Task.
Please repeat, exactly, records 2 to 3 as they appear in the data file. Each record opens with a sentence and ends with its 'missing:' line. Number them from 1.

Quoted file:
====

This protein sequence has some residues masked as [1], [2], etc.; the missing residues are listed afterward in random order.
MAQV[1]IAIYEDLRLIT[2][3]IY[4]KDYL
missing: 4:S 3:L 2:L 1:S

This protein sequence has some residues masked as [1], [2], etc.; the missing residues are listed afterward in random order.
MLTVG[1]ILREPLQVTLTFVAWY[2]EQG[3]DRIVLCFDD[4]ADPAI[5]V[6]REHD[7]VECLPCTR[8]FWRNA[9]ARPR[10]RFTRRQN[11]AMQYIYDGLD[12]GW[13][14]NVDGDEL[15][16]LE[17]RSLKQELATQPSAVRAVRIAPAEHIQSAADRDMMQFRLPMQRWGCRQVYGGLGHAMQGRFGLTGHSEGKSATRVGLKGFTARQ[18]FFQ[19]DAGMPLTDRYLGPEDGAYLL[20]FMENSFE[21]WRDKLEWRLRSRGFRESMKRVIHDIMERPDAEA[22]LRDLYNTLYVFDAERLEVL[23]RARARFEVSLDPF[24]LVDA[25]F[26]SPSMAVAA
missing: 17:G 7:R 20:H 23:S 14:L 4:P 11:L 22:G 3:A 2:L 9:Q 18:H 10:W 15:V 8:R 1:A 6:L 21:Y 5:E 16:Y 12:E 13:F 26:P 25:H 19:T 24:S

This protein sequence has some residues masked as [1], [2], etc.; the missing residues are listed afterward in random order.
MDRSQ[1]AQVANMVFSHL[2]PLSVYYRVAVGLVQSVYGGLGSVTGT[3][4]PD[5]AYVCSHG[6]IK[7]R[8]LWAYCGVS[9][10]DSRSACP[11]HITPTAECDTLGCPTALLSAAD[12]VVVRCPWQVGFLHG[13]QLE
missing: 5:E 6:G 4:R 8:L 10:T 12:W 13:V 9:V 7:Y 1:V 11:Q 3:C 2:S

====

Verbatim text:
This protein sequence has some residues masked as [1], [2], etc.; the missing residues are listed afterward in random order.
MLTVG[1]ILREPLQVTLTFVAWY[2]EQG[3]DRIVLCFDD[4]ADPAI[5]V[6]REHD[7]VECLPCTR[8]FWRNA[9]ARPR[10]RFTRRQN[11]AMQYIYDGLD[12]GW[13][14]NVDGDEL[15][16]LE[17]RSLKQELATQPSAVRAVRIAPAEHIQSAADRDMMQFRLPMQRWGCRQVYGGLGHAMQGRFGLTGHSEGKSATRVGLKGFTARQ[18]FFQ[19]DAGMPLTDRYLGPEDGAYLL[20]FMENSFE[21]WRDKLEWRLRSRGFRESMKRVIHDIMERPDAEA[22]LRDLYNTLYVFDAERLEVL[23]RARARFEVSLDPF[24]LVDA[25]F[26]SPSMAVAA
missing: 17:G 7:R 20:H 23:S 14:L 4:P 11:L 22:G 3:A 2:L 9:Q 18:H 10:W 15:V 8:R 1:A 6:L 21:Y 5:E 16:Y 12:E 13:F 26:P 25:H 19:T 24:S

This protein sequence has some residues masked as [1], [2], etc.; the missing residues are listed afterward in random order.
MDRSQ[1]AQVANMVFSHL[2]PLSVYYRVAVGLVQSVYGGLGSVTGT[3][4]PD[5]AYVCSHG[6]IK[7]R[8]LWAYCGVS[9][10]DSRSACP[11]HITPTAECDTLGCPTALLSAAD[12]VVVRCPWQVGFLHG[13]QLE
missing: 5:E 6:G 4:R 8:L 10:T 12:W 13:V 9:V 7:Y 1:V 11:Q 3:C 2:S